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February 21, 2018

Rhode Island News Briefs: September 1


A round-up of what’s happening, new and to do in and around Rhode Island right now.

Rhode Island economy slowing

Last April, the Rhode Island Public Expenditure Council was suggesting that the Rhode Island economy was growing – not robustly – but growing at a rate slightly faster than the region. That, according to the Current Economic Indicator (CEI), a measurement developed by RIPEC and Bryant University’s Center for Global and Regional Economic Studies. Meanwhile, University of Rhode Island Economics Professor Leonard Lardaro’s Current Conditions Index showed a slowing of the state’s economy. Now, RIPEC is set to release its latest CEI, and John Simmons, RIPEC Executive Director, tells us that it will readjust its thinking, showing instead a slowing economy. Lardaro has consistently shown a struggling economy for the first half of this year, with the latest, June, showing an economy that is contracting. “In the second quarter,” Lardaro says, “things here got decidedly worse.” Simmons said he was surprised to see construction jobs dip at a time of year when that industry’s employment should be robust and on the heels of the beginning of the state’s aggressive road and bridge program.

Routes 6 and 10 Redesign Workshop

A Providence workshop to get feedback to the state’s proposed $595 million redesign of the Route 6 and 10 connector, drew dozens of people to Asa Messer Elementary School, with participants focusing more on neighborhood and environmental issue than actual roadway redesign, according to a report in the Providence Journal. The Journal said the discussion centered more on “neighborhood connectivity,” “greenspace,” and “radical transformation.” Meanwhile state officials are struggling with the news that the state will not receive a $175 million federal grant for the highway project.

 

Citizens Bank breaks ground on new corporate campus

Citizens Financial Group broke ground Wednesday for its $200 million plus new corporate campus in Johnston, a facility it anticipates will be completed in mid-2018. The company had announced in March that it would build a new campus. The company has also indicated it will retain its Providence corporate headquarters. Reports suggest that some 3,200 employees will relocate to the corporate campus, which consolidates several of the financial group’s satellite facilities. There has been no indication of the impact on overall employment.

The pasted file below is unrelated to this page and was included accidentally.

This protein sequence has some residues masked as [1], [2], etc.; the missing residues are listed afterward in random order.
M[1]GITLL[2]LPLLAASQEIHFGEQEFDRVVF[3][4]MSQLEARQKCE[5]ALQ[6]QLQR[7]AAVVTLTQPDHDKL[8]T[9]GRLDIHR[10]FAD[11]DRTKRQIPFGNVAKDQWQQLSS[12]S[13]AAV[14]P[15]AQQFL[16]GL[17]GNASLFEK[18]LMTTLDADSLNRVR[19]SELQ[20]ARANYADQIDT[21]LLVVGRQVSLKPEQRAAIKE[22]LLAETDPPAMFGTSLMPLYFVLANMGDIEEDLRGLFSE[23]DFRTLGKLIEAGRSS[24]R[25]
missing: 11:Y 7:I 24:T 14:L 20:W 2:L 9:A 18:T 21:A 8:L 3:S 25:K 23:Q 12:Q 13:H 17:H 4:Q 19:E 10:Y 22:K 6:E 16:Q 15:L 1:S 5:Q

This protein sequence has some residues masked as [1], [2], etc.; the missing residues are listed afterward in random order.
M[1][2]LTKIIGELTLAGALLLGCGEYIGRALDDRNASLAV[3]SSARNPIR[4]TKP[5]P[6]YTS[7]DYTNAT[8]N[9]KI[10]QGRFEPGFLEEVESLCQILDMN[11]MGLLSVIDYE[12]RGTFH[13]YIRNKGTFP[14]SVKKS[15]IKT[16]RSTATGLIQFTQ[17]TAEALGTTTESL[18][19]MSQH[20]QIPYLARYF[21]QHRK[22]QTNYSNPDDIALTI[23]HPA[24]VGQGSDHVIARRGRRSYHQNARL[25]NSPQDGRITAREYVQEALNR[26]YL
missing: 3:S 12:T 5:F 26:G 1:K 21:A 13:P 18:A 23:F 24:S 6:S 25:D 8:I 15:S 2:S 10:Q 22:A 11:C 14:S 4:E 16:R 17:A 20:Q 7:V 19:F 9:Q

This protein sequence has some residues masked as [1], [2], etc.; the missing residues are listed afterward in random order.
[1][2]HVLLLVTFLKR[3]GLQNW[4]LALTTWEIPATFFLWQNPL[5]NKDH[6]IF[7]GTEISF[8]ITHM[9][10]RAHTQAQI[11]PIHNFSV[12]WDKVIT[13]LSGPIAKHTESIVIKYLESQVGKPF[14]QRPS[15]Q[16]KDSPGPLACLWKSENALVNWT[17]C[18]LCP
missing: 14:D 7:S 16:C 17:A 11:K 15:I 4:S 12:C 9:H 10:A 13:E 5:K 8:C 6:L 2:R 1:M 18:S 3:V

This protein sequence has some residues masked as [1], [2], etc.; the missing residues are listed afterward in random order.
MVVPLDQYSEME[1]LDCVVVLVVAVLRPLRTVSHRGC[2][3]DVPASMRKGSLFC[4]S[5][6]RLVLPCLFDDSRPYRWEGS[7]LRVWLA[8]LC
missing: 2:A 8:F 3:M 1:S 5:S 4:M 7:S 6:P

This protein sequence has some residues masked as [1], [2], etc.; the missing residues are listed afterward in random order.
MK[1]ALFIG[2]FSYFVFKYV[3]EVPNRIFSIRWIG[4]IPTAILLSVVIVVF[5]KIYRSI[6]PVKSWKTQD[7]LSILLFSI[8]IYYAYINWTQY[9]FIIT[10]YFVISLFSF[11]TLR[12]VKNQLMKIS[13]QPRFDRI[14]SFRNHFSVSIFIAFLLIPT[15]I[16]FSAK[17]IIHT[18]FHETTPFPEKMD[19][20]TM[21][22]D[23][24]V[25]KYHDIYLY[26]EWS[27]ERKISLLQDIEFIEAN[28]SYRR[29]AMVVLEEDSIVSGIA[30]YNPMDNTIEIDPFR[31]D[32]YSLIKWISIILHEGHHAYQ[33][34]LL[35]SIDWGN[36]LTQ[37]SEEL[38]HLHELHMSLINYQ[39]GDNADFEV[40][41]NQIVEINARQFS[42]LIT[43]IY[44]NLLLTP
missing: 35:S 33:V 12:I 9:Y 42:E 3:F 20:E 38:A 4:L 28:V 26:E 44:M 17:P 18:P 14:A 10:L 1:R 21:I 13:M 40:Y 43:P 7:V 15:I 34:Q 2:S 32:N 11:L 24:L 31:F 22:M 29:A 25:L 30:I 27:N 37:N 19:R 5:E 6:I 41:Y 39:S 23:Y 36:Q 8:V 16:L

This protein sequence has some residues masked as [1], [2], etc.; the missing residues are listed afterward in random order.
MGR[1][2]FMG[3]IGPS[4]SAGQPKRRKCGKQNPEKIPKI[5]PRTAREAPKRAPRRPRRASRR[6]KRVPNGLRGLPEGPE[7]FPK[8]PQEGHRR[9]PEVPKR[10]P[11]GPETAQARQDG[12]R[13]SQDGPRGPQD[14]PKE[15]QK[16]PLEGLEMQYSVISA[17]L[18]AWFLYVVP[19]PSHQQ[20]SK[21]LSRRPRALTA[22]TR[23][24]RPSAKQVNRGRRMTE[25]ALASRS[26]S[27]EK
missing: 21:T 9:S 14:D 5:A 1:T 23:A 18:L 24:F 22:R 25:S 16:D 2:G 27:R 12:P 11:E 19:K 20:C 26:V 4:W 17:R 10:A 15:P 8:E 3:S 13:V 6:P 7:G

Board of Elections fires executive director

In a closed door meeting yesterday, the state Board of Elections voted 4 to 2 to fire its embattled executive director, Robert Kando, who had twice before been suspended by the board. Kondo, whose salary was $145,994 a year, is being replaced temporarily by Bob Rapoza, director of elections.

 

More staff reductions at the Providence Journal

GateHouse Media, the New England Group that owns the Providence Journal reportedly has nine takers to its latest buyout offer – seven in news and two in advertising. Gatehouse has until Sept. 7 to notify employees if the buyouts will be accepted, and employees have until the next day to accept or decline the offer, several news sources reported. Employees will be paid 12 weeks’ severance, while employees’ with 20 years or more of service will receive 17 weeks. The Newspaper Guild reported that in July, two employees – one in news and one in advertising – were laid off. At one time the Providence Journal, when it was under local ownership, had a news staff approaching 400. Today, there are less than 30 in Providence, with the newspaper edited in Texas. At one time, the Journal had several local news bureaus. Today, there are none. The paper’s circulation continues to decline, although it still retains its status as the dominant news organization in Rhode Island. Meanwhile, the Boston Business Journal is reporting that GateHouse Media’s New England group has cut 40 employees through buyouts and layoffs, and is talking about significant changes to its online and print publications.

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